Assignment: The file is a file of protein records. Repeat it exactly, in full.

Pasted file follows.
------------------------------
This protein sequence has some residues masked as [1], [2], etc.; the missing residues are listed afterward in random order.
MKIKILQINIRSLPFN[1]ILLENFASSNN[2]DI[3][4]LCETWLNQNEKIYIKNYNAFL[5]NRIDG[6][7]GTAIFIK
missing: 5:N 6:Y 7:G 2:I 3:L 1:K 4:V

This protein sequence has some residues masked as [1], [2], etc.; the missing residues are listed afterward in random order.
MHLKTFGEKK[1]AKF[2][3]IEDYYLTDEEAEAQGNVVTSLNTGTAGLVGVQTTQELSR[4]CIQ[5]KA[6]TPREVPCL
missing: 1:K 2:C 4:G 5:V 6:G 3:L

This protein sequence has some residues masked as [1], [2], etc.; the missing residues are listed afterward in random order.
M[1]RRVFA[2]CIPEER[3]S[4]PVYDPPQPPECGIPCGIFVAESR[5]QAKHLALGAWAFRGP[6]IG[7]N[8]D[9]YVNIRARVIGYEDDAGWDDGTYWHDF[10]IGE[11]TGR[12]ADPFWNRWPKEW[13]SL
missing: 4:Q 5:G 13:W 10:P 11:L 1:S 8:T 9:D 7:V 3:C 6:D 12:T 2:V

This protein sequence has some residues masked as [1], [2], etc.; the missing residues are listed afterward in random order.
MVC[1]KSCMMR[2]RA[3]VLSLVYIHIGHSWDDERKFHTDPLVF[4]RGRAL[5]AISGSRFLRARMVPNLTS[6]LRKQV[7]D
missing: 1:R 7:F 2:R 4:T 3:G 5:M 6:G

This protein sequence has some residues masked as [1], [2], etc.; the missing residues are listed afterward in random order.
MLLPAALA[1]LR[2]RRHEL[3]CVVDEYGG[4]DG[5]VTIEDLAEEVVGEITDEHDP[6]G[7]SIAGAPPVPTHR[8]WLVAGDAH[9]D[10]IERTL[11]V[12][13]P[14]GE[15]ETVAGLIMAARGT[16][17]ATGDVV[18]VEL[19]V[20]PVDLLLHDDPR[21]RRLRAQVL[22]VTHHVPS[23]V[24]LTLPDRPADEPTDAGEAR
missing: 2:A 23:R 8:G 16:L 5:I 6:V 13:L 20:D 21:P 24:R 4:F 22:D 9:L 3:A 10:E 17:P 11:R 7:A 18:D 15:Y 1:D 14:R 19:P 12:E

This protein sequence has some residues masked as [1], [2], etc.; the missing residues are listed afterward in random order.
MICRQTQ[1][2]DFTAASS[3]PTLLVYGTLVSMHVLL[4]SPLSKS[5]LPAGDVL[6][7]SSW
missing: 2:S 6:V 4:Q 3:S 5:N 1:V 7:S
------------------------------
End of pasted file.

This protein sequence has some residues masked as [1], [2], etc.; the missing residues are listed afterward in random order.
MKIKILQINIRSLPFN[1]ILLENFASSNN[2]DI[3][4]LCETWLNQNEKIYIKNYNAFL[5]NRIDG[6][7]GTAIFIK
missing: 5:N 6:Y 7:G 2:I 3:L 1:K 4:V

This protein sequence has some residues masked as [1], [2], etc.; the missing residues are listed afterward in random order.
MHLKTFGEKK[1]AKF[2][3]IEDYYLTDEEAEAQGNVVTSLNTGTAGLVGVQTTQELSR[4]CIQ[5]KA[6]TPREVPCL
missing: 1:K 2:C 4:G 5:V 6:G 3:L

This protein sequence has some residues masked as [1], [2], etc.; the missing residues are listed afterward in random order.
M[1]RRVFA[2]CIPEER[3]S[4]PVYDPPQPPECGIPCGIFVAESR[5]QAKHLALGAWAFRGP[6]IG[7]N[8]D[9]YVNIRARVIGYEDDAGWDDGTYWHDF[10]IGE[11]TGR[12]ADPFWNRWPKEW[13]SL
missing: 4:Q 5:G 13:W 10:P 11:L 1:S 8:T 9:D 7:V 3:C 6:D 12:T 2:V

This protein sequence has some residues masked as [1], [2], etc.; the missing residues are listed afterward in random order.
MVC[1]KSCMMR[2]RA[3]VLSLVYIHIGHSWDDERKFHTDPLVF[4]RGRAL[5]AISGSRFLRARMVPNLTS[6]LRKQV[7]D
missing: 1:R 7:F 2:R 4:T 3:G 5:M 6:G

This protein sequence has some residues masked as [1], [2], etc.; the missing residues are listed afterward in random order.
MLLPAALA[1]LR[2]RRHEL[3]CVVDEYGG[4]DG[5]VTIEDLAEEVVGEITDEHDP[6]G[7]SIAGAPPVPTHR[8]WLVAGDAH[9]D[10]IERTL[11]V[12][13]P[14]GE[15]ETVAGLIMAARGT[16][17]ATGDVV[18]VEL[19]V[20]PVDLLLHDDPR[21]RRLRAQVL[22]VTHHVPS[23]V[24]LTLPDRPADEPTDAGEAR
missing: 2:A 23:R 8:G 16:L 5:I 6:V 13:L 20:D 21:P 24:R 4:F 22:D 9:L 3:A 10:E 17:P 11:R 7:A 18:D 15:Y 1:D 14:R 19:P 12:E

This protein sequence has some residues masked as [1], [2], etc.; the missing residues are listed afterward in random order.
MICRQTQ[1][2]DFTAASS[3]PTLLVYGTLVSMHVLL[4]SPLSKS[5]LPAGDVL[6][7]SSW
missing: 2:S 6:V 4:Q 3:S 5:N 1:V 7:S